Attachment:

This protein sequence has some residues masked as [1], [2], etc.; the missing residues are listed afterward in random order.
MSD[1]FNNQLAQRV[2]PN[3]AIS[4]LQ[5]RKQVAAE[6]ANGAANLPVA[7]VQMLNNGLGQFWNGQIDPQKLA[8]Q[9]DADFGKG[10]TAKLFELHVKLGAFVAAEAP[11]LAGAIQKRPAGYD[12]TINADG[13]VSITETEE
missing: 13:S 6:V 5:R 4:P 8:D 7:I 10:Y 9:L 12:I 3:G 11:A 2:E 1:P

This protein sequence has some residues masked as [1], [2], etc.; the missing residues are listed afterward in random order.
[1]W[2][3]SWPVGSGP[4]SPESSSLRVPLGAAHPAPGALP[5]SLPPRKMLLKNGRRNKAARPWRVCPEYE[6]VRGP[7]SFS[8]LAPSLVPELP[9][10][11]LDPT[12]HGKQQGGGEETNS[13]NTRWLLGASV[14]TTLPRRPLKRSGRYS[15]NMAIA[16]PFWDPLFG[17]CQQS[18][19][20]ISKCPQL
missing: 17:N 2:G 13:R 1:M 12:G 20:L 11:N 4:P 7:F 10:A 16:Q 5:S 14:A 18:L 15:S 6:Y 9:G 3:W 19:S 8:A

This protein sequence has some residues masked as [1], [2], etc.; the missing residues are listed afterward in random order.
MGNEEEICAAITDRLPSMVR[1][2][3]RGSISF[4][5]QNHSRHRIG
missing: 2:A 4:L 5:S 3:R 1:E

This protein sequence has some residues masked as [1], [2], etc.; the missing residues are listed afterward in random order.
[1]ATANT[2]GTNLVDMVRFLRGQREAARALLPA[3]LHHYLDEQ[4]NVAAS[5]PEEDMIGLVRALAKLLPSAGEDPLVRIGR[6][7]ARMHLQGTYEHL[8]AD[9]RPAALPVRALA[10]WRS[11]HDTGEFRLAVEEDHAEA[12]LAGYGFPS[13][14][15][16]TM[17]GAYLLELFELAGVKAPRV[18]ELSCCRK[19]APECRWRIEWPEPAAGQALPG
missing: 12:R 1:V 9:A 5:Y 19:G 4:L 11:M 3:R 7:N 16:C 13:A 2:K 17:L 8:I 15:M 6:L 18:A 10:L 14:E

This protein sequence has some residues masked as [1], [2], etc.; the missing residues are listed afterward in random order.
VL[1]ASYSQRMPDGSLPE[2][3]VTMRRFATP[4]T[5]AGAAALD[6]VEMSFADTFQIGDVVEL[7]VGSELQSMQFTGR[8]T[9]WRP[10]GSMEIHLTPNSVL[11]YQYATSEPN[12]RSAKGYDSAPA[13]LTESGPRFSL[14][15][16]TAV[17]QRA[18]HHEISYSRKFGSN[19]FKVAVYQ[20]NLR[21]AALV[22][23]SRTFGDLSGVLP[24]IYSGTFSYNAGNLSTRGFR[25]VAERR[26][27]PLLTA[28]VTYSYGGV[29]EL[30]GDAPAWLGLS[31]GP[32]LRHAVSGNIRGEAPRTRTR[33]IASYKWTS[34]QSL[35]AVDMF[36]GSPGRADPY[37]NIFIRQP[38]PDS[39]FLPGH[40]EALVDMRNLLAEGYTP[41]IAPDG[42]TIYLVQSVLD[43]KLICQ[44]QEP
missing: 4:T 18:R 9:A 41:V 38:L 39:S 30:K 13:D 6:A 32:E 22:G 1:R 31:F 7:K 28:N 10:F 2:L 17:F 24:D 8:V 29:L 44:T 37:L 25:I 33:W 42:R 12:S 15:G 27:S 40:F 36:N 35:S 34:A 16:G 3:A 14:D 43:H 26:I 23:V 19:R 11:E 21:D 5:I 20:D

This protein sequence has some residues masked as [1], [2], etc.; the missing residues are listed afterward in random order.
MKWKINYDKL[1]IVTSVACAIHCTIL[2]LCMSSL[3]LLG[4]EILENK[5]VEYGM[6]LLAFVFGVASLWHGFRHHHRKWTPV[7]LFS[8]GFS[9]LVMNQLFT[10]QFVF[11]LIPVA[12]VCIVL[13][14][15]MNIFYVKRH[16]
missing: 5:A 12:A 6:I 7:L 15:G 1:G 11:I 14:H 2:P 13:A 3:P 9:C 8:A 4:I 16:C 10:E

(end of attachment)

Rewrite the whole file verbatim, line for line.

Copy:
This protein sequence has some residues masked as [1], [2], etc.; the missing residues are listed afterward in random order.
MSD[1]FNNQLAQRV[2]PN[3]AIS[4]LQ[5]RKQVAAE[6]ANGAANLPVA[7]VQMLNNGLGQFWNGQIDPQKLA[8]Q[9]DADFGKG[10]TAKLFELHVKLGAFVAAEAP[11]LAGAIQKRPAGYD[12]TINADG[13]VSITETEE
missing: 13:S 6:V 5:R 4:P 8:D 7:I 10:Y 9:L 12:I 3:G 11:A 2:E 1:P

This protein sequence has some residues masked as [1], [2], etc.; the missing residues are listed afterward in random order.
[1]W[2][3]SWPVGSGP[4]SPESSSLRVPLGAAHPAPGALP[5]SLPPRKMLLKNGRRNKAARPWRVCPEYE[6]VRGP[7]SFS[8]LAPSLVPELP[9][10][11]LDPT[12]HGKQQGGGEETNS[13]NTRWLLGASV[14]TTLPRRPLKRSGRYS[15]NMAIA[16]PFWDPLFG[17]CQQS[18][19][20]ISKCPQL
missing: 17:N 2:G 13:R 1:M 12:G 20:L 11:N 4:P 7:F 10:A 16:Q 5:S 14:A 18:L 15:S 6:Y 9:G 3:W 19:S 8:A

This protein sequence has some residues masked as [1], [2], etc.; the missing residues are listed afterward in random order.
MGNEEEICAAITDRLPSMVR[1][2][3]RGSISF[4][5]QNHSRHRIG
missing: 2:A 4:L 5:S 3:R 1:E

This protein sequence has some residues masked as [1], [2], etc.; the missing residues are listed afterward in random order.
[1]ATANT[2]GTNLVDMVRFLRGQREAARALLPA[3]LHHYLDEQ[4]NVAAS[5]PEEDMIGLVRALAKLLPSAGEDPLVRIGR[6][7]ARMHLQGTYEHL[8]AD[9]RPAALPVRALA[10]WRS[11]HDTGEFRLAVEEDHAEA[12]LAGYGFPS[13][14][15][16]TM[17]GAYLLELFELAGVKAPRV[18]ELSCCRK[19]APECRWRIEWPEPAAGQALPG
missing: 12:R 1:V 9:A 5:Y 19:G 4:L 11:M 3:R 7:N 16:C 13:A 2:K 17:L 8:I 15:M 6:L 18:A 10:L 14:E

This protein sequence has some residues masked as [1], [2], etc.; the missing residues are listed afterward in random order.
VL[1]ASYSQRMPDGSLPE[2][3]VTMRRFATP[4]T[5]AGAAALD[6]VEMSFADTFQIGDVVEL[7]VGSELQSMQFTGR[8]T[9]WRP[10]GSMEIHLTPNSVL[11]YQYATSEPN[12]RSAKGYDSAPA[13]LTESGPRFSL[14][15][16]TAV[17]QRA[18]HHEISYSRKFGSN[19]FKVAVYQ[20]NLR[21]AALV[22][23]SRTFGDLSGVLP[24]IYSGTFSYNAGNLSTRGFR[25]VAERR[26][27]PLLTA[28]VTYSYGGV[29]EL[30]GDAPAWLGLS[31]GP[32]LRHAVSGNIRGEAPRTRTR[33]IASYKWTS[34]QSL[35]AVDMF[36]GSPGRADPY[37]NIFIRQP[38]PDS[39]FLPGH[40]EALVDMRNLLAEGYTP[41]IAPDG[42]TIYLVQSVLD[43]KLICQ[44]QEP
missing: 4:T 18:R 9:A 41:V 38:L 39:S 30:K 13:D 6:A 32:E 22:G 1:R 31:F 7:K 28:N 10:F 2:L 17:F 24:D 8:V 29:L 44:T 37:L 25:I 33:W 42:R 12:S 15:G 27:S 40:F 36:N 35:S 34:A 16:G 3:A 14:D 43:H 26:I 23:V 19:R 11:E 21:D 5:I 20:D

This protein sequence has some residues masked as [1], [2], etc.; the missing residues are listed afterward in random order.
MKWKINYDKL[1]IVTSVACAIHCTIL[2]LCMSSL[3]LLG[4]EILENK[5]VEYGM[6]LLAFVFGVASLWHGFRHHHRKWTPV[7]LFS[8]GFS[9]LVMNQLFT[10]QFVF[11]LIPVA[12]VCIVL[13][14][15]MNIFYVKRH[16]
missing: 5:A 12:A 6:I 7:L 15:G 1:G 11:I 14:H 2:P 13:A 3:P 9:C 8:A 4:I 16:C 10:E